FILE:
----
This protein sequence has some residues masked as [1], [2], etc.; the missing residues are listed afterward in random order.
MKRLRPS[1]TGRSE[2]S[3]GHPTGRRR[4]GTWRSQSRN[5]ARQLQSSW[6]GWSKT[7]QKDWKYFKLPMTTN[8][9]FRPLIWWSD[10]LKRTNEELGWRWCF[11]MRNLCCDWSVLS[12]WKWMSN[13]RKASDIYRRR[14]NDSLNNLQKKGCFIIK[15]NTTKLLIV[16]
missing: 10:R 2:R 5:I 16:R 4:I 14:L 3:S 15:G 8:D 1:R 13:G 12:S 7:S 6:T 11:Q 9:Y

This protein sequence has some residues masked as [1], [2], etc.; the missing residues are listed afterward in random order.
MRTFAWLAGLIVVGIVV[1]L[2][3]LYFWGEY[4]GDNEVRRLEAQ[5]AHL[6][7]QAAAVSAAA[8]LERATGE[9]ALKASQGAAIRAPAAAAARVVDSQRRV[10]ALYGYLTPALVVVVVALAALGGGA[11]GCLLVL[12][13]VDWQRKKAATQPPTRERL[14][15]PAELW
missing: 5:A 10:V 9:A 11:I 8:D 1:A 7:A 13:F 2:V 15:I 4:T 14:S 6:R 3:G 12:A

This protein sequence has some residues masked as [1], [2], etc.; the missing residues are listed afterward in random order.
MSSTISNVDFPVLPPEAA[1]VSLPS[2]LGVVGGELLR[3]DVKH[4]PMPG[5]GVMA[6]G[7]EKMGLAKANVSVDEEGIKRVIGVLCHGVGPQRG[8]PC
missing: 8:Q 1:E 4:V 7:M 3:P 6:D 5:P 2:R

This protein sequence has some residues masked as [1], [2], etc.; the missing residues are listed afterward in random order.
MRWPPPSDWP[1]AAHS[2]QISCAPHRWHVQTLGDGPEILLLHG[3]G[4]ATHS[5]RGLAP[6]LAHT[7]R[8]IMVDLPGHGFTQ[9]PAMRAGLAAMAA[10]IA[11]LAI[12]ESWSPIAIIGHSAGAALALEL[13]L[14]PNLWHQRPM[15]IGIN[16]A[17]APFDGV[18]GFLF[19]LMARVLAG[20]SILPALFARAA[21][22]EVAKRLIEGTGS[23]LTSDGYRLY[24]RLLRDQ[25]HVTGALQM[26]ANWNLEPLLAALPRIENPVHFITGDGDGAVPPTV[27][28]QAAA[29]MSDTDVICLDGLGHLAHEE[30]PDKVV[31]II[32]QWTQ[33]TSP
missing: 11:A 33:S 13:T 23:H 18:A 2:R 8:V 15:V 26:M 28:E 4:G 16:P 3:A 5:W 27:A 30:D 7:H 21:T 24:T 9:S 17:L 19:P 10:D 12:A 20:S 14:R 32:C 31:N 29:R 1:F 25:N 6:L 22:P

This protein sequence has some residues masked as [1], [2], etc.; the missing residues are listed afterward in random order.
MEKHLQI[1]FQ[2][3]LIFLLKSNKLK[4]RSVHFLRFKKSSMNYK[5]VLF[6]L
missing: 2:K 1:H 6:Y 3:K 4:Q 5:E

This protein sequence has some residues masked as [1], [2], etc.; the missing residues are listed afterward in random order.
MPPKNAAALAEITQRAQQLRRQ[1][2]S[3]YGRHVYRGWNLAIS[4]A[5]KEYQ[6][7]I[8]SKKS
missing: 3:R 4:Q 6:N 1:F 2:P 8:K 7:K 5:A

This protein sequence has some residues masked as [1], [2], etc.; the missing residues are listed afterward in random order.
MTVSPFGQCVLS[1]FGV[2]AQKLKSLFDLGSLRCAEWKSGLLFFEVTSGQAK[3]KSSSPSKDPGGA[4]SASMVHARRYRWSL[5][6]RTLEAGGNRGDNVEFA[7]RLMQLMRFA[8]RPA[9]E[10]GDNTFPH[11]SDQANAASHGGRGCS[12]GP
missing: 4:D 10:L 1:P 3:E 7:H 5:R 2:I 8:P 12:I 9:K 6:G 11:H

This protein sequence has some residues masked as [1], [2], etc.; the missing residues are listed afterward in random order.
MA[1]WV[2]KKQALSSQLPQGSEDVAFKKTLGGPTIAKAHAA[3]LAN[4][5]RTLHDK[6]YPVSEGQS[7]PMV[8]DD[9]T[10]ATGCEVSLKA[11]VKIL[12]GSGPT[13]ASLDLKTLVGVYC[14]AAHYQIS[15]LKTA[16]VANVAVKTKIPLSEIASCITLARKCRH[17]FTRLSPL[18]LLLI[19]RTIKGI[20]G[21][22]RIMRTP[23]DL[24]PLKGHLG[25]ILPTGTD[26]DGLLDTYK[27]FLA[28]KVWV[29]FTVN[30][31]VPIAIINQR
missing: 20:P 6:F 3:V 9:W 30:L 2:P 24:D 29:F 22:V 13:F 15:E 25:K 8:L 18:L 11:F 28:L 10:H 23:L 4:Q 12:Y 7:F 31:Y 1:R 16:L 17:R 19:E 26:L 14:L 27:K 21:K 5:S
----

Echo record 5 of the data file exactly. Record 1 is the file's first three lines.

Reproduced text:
This protein sequence has some residues masked as [1], [2], etc.; the missing residues are listed afterward in random order.
MEKHLQI[1]FQ[2][3]LIFLLKSNKLK[4]RSVHFLRFKKSSMNYK[5]VLF[6]L
missing: 2:K 1:H 6:Y 3:K 4:Q 5:E